The word "legend" gets tossed around pretty casually in the music biz, and that seems even more true when you start talking about blues acts or Texas-based performers. But guitar man Jimmie Vaughan truly fits the bill, if anyone does.---
It's not just because he's got about 40 years of inspired playing under his belt, including stints as a teenager opening for Jimi Hendrix or many years as the musical force behind the Fabulous Thunderbirds. And he's not a legend-by-association, given overhyped respect for being the dearly departed Stevie Ray Vaughan's older brother.
No, Jimmie Vaughan earns the "legend" title every night, playing a stinging, distinct Fender and connecting the musical dots between the blues, rockabilly and roots-rock with great style. All his experience was on full display at a sold-out show Tuesday night at The State Room.
Taking the stage backed by two saxophone players -- legends in their own right Roomful of Blues alumni: founder Greg Piccolo on tenor and a fine vocal of his own, and Doug James with the baritone -- a stand-up bass, drummer and rhythm guitarist, Vaughan delivered a set heavy on tunes from his most-recent two albums, Jimmie Vaughn Plays Blues, Ballads and Favorites and the aptly named Jimmie Vaughan Plays More Blues, Ballads and Favorites. And it's safe to say that a night in SLC will never feel more like a night in Vaughan's hometown of Austin than it did during Tuesday's show.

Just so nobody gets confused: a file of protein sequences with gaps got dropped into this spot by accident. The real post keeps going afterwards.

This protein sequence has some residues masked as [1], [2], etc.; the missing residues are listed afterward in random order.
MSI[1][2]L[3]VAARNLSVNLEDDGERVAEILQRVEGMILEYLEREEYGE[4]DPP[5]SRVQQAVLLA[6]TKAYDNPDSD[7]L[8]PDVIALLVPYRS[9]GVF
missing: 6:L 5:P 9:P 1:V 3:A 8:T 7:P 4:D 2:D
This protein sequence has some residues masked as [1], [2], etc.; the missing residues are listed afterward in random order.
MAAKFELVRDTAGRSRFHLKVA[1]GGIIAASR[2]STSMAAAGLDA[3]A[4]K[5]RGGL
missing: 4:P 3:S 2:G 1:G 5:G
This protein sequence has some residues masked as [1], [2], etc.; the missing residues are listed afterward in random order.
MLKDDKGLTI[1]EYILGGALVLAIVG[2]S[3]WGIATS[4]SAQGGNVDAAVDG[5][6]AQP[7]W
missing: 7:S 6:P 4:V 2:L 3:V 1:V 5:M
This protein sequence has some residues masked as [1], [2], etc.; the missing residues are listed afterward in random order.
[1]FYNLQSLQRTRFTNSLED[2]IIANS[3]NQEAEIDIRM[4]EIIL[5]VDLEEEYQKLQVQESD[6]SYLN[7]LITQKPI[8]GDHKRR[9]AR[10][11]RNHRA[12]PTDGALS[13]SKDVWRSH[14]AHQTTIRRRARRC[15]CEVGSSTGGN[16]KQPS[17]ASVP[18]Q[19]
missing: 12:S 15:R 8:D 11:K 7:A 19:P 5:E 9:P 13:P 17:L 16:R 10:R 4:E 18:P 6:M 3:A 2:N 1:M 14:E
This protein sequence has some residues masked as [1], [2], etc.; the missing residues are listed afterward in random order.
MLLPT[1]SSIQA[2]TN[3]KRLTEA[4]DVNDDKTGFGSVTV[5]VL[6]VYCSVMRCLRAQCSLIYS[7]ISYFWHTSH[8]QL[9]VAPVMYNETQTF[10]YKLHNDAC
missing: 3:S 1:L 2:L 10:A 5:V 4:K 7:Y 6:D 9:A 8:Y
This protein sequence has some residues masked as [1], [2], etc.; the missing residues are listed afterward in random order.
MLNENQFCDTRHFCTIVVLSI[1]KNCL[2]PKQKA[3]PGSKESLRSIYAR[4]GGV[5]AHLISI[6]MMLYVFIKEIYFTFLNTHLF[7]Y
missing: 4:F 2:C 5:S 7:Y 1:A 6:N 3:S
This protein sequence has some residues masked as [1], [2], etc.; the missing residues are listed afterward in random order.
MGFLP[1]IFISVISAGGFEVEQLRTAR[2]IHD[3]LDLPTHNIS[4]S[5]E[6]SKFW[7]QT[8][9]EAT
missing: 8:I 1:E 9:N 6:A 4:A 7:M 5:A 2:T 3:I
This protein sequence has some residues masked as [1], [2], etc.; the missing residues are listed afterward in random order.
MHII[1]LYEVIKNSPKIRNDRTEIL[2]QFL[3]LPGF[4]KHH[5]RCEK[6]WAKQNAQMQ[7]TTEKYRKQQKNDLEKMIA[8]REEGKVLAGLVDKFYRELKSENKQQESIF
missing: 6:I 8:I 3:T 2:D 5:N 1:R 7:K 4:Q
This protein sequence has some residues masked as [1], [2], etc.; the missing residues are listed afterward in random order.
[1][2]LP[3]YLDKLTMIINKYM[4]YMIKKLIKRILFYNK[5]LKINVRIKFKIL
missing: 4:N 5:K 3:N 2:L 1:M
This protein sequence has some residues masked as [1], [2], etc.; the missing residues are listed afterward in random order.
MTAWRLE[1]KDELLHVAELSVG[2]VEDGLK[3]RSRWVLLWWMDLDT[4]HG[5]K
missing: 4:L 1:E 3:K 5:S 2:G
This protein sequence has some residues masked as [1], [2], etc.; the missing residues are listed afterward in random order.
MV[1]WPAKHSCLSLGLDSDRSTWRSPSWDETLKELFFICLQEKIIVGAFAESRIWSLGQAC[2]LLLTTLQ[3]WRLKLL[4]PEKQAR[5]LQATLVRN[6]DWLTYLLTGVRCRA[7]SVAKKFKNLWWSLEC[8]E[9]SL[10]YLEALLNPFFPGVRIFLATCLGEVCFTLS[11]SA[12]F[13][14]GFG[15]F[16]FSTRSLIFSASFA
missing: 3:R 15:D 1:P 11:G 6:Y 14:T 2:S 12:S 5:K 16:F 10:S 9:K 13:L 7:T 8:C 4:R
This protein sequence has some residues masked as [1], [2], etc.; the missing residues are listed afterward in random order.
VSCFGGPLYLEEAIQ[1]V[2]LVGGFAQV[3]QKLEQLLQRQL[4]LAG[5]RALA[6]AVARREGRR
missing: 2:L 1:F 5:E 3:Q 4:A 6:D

After a lengthy instrumental to loosen up the band he's named Tilt-a-Whirl, Vaughan led his troops into a rapid-fire series of scorchers and ballads like "It's Been a Long Time,""What Makes You So Tough?" and "The Pleasure's All Mine." In song after song, Vaughan delivered killer solos, and his band's horn blasts and rhythm work was top-notch as well, as you'd expect from any group playing with a guy like Vaughan.
After 10 songs, Vaughan introduced singer Lou Ann Barton, who brought a fresh voice to the proceedings. One of Austin's finest blues vocalists for over 30 years, Barton now sings with Vaughan on the most recent albums and on tour, and her vocals made songs like "I'm in the Mood for You" and "I'm A Love You" even more potent.
Among the other highlights of Vaughan's excellent show were "Shake a Hand," "Wheel of Fortune" and "Teardrop Blues." I don't know when the last time Vaughan came through Salt Lake City was, but I'd wager it's been more than a decade. And if his shows are going to be that rare around here, I strongly suggest checking him out if you get the chance, especially if you like Texas blues and rootsy rock free of bells, whistles and b.s.